Democrats want state to spend more, Hogan promises to spend less

Democrats want state to spend more, Hogan promises to spend less

The Louis L. Goldstein State Treasury Building, photo

By Len Lazarick

Democratic legislators voted Wednesday to spend as much as they could in next year’s state budget, while Gov. Larry Hogan’s budget secretary told them that wherever they set the spending ceiling, the governor would ask for less.

In another straight party line vote, the Spending Affordability Committee also set the limit on new state debt $60 million higher (6%) than the $995 million Hogan had sought.

Faced with a likely $561 million surplus this year, and an operating budget in balance for the rest of Hogan’s first term, the legislators wanted to raise spending in the fiscal 2017 budget by 4.85% and fully fund education, health and other programs.

“We need to embrace that,” said House Appropriations Committee Chair Maggie McIntosh, a Baltimore Democrat.

In an unusual move, the Spending Affordability Committee made up of fiscal leaders from both Senate and House called on Budget Secretary David Brinkley for his reaction. Just a year ago, Brinkley was a Republican senator sitting on the committee.

“The governor’s still making some major decisions,” Brinkley told them. “Whatever you do adopt, the governor is going to come in under it.”

Not out of the woods

The revenue picture has improved, “but we’re not out of the woods,” Brinkley said. “We need structural repairs in the out years,” with forecasts that deficits will return in three years.

“Let’s take our time to fix the problems,” Brinkley said.

“The governor has a right to do that,” House Speaker Michael Busch said. “We’re just putting in what we’d like to see.”

In law, Maryland has an executive budget in which the legislature can only cut the governor’s spending plan. In reality, through a series of legislation signed by past governors, 80% of the state budget is controlled by spending mandates, such as school aid, and entitlements, such as Medicaid.

The budget ceiling as proposed would fully fund all those programs, plus grant state employees a 2% cost-of-living raise and step increases based on length of service.

The governor would like to sock some of that money away to cut taxes as he promised in last year’s campaign.

The governor also wants to cap new issues of general obligation bonds at $995 million for the next five years, a move approved by the Capital Debt Affordability Committee September.

But Sen. Ed DeGrange, chair of the capital budget committee, said there are $1.7 billion in needs for building projects, and spending more will produce more jobs.

Hogan would like to reduce debt service in coming years.

Artificial constraint

Sen. Rich Madaleno, a Montgomery County Democrat who has become Hogan’s most vocal critic on spending, was upset at the preoccupation with a potential of $700 million in structural deficits over six years. “This is a completely artificial constraint,” Madaleno said.

These small deficits represent only .6% of a projected $110 billion in state spending in those six years, and the governor and legislature handled much bigger deficits in the depths of the Great Recession.

“We can manage that,” Madaleno said. “We have finally gotten back to normal.”

State employee raises

The American Federation of State, County and Municipal Employees (AFSCME) is due to have another negotiating session with the Hogan administration Thursday. They are seeking a $1,200 across the board increase for all state employees, but have yet to get a substantive response to any of their proposals, which also include a reduction in outsourcing of jobs through contracts with private firms.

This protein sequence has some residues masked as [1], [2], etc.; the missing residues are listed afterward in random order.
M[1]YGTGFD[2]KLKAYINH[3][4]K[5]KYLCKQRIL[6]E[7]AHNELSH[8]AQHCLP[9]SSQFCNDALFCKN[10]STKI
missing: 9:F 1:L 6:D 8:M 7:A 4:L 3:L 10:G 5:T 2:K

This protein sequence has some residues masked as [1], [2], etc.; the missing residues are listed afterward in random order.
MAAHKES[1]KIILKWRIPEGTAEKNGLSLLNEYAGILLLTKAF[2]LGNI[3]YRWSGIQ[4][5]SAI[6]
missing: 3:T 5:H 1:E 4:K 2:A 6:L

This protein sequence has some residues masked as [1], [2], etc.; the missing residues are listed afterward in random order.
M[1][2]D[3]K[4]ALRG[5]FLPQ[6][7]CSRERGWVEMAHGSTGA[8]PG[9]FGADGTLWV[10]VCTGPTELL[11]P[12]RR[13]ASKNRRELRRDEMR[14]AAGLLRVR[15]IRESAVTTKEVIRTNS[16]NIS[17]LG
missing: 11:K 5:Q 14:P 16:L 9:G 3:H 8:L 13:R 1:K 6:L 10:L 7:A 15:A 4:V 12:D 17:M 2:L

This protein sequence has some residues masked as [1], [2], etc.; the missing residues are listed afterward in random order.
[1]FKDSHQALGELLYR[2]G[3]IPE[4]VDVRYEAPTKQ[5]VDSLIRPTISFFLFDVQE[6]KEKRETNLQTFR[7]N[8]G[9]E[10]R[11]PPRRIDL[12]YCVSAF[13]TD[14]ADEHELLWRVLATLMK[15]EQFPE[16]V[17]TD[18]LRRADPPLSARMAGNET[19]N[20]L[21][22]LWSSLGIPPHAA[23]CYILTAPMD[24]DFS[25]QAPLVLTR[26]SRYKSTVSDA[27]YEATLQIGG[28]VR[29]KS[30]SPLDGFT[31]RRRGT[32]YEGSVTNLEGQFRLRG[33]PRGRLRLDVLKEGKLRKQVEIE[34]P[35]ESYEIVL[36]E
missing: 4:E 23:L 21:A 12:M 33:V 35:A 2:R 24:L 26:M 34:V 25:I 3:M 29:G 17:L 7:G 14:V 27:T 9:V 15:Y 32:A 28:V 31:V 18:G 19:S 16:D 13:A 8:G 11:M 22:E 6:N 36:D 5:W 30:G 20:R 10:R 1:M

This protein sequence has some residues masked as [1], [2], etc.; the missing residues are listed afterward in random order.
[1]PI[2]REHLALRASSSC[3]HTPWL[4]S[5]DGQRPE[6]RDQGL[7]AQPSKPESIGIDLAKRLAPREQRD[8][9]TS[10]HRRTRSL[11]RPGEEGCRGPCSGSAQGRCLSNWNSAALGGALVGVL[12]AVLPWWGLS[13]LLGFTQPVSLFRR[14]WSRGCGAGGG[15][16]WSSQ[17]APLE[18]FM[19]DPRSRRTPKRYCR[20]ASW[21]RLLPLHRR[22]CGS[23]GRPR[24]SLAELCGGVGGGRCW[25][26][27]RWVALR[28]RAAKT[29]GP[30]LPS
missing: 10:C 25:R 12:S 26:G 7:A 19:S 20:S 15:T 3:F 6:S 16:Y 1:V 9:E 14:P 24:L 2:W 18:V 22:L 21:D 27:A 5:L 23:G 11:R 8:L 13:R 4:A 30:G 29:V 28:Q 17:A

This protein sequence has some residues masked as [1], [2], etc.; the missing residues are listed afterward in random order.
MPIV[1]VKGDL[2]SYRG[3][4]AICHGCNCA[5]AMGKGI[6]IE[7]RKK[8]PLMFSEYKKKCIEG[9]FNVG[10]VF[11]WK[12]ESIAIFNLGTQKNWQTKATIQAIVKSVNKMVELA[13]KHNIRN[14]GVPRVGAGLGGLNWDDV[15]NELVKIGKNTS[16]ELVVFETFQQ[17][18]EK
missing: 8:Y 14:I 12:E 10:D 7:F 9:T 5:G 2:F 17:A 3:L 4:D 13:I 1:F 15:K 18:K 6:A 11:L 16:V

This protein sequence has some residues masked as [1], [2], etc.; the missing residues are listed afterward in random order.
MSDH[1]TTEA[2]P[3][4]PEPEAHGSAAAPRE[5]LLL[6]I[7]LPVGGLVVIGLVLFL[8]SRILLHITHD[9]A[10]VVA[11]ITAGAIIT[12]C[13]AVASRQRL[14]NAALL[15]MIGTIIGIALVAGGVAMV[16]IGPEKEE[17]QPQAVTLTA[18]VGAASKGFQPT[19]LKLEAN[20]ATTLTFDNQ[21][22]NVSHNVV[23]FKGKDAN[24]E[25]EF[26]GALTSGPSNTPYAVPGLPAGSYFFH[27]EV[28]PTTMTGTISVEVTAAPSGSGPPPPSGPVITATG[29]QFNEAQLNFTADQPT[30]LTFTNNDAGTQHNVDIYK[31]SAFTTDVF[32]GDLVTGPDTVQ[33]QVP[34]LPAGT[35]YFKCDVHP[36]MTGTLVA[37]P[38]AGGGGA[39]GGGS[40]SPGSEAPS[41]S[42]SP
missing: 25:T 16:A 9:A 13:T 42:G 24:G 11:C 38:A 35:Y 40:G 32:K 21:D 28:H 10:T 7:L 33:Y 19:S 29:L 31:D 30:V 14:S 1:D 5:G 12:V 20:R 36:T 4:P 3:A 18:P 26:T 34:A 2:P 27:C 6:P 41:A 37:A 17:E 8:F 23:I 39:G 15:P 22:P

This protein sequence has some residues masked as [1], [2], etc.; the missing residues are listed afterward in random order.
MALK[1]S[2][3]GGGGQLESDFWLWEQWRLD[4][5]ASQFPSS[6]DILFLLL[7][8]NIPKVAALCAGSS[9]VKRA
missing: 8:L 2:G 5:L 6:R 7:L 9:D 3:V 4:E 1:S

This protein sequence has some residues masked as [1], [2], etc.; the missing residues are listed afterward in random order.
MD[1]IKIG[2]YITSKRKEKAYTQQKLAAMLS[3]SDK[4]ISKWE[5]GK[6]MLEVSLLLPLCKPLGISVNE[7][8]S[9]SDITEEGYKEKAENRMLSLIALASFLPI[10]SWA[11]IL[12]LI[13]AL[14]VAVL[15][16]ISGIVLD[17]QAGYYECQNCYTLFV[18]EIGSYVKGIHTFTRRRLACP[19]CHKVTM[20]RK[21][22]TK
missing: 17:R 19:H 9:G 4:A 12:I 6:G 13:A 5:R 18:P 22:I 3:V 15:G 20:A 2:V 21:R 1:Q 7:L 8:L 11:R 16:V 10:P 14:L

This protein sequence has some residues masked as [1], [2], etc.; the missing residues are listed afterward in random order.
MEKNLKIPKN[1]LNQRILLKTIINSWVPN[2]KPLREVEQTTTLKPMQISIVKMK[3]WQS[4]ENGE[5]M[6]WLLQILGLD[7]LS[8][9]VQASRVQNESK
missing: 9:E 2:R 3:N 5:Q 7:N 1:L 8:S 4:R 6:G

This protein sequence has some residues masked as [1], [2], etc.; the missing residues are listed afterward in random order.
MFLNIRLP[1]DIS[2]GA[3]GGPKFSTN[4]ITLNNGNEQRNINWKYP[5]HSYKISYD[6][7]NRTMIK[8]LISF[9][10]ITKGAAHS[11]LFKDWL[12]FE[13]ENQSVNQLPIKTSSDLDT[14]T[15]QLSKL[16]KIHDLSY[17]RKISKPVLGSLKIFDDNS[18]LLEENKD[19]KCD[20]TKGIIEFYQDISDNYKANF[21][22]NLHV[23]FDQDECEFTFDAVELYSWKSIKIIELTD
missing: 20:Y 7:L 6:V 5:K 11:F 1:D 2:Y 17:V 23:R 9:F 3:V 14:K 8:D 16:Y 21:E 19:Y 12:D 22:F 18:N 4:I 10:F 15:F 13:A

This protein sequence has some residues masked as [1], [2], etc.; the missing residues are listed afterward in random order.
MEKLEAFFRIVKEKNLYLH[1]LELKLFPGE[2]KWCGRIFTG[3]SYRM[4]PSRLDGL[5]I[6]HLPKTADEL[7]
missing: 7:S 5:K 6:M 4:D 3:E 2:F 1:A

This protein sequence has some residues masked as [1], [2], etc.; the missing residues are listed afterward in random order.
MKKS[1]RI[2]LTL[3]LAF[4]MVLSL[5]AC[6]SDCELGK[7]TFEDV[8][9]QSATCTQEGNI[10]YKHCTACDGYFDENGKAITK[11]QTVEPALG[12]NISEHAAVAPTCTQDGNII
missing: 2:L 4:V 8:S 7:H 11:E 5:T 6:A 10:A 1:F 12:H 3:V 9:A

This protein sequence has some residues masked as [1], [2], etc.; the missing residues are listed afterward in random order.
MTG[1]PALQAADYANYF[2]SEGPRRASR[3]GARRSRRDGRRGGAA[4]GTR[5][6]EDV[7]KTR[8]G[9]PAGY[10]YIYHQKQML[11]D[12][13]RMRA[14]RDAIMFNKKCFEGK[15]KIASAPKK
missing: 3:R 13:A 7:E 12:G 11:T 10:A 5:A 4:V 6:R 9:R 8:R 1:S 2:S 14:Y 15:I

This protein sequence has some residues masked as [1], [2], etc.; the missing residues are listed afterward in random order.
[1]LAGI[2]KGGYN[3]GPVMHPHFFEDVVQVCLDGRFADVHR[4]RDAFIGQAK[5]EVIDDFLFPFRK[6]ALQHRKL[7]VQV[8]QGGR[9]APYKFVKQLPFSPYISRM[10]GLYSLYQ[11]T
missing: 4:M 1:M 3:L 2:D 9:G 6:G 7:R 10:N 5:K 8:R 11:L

About The Author

Len Lazarick

Len Lazarick was the founding editor and publisher of and is currently the president of its nonprofit corporation and chairman of its board He was formerly the State House bureau chief of the daily Baltimore Examiner from its start in April 2006 to its demise in February 2009. He was a copy editor on the national desk of the Washington Post for eight years before that, and has spent decades covering Maryland politics and government.


  1. Jason Nort

    A State should never have a surplus budget. It simply means the State took more money from the people than needed.

  2. Dale McNamee

    The Democrats can’t fight their addiction to spending, whether there are funds in the “bank” or have to be borrowed…

    We taxpayers who are struggling with part-time jobs, the loss of about a $1,000 per month loss in earnings since 2009 via President Obama’s economic policy and haven’t received a raise v and are lucky to have a job…

    Live well within your means, Senate and Legislature, just like we do… The same goes for state employees whose income come from the rest or our pockets…

    I look forward to hearing that there will no longer be budgets with a “structural deficit”…

  3. Adam Meister

    This is a nice way of saying: Sociopath so-called leaders want to steal more money from the people who actually work and give the money to the professional voters so the sociopaths can keep power, keep their bloated salaries, and keep the stolen money flowing to their friends. Pigs.

  4. joe

    Thank you Governor Hogan.
    Maryland Democratic legislative “Tax and Big Spenders” need to be told “NO MORE MONEY,” especially using taxpayer money to fund their liberal unnecessary “rat-hole” programs and raises!
    The Maryland legislature has to learn to live within a budget, just like we all do at home. Otherwise one day you owe $18 trillion, like Washingto DC Democrats !

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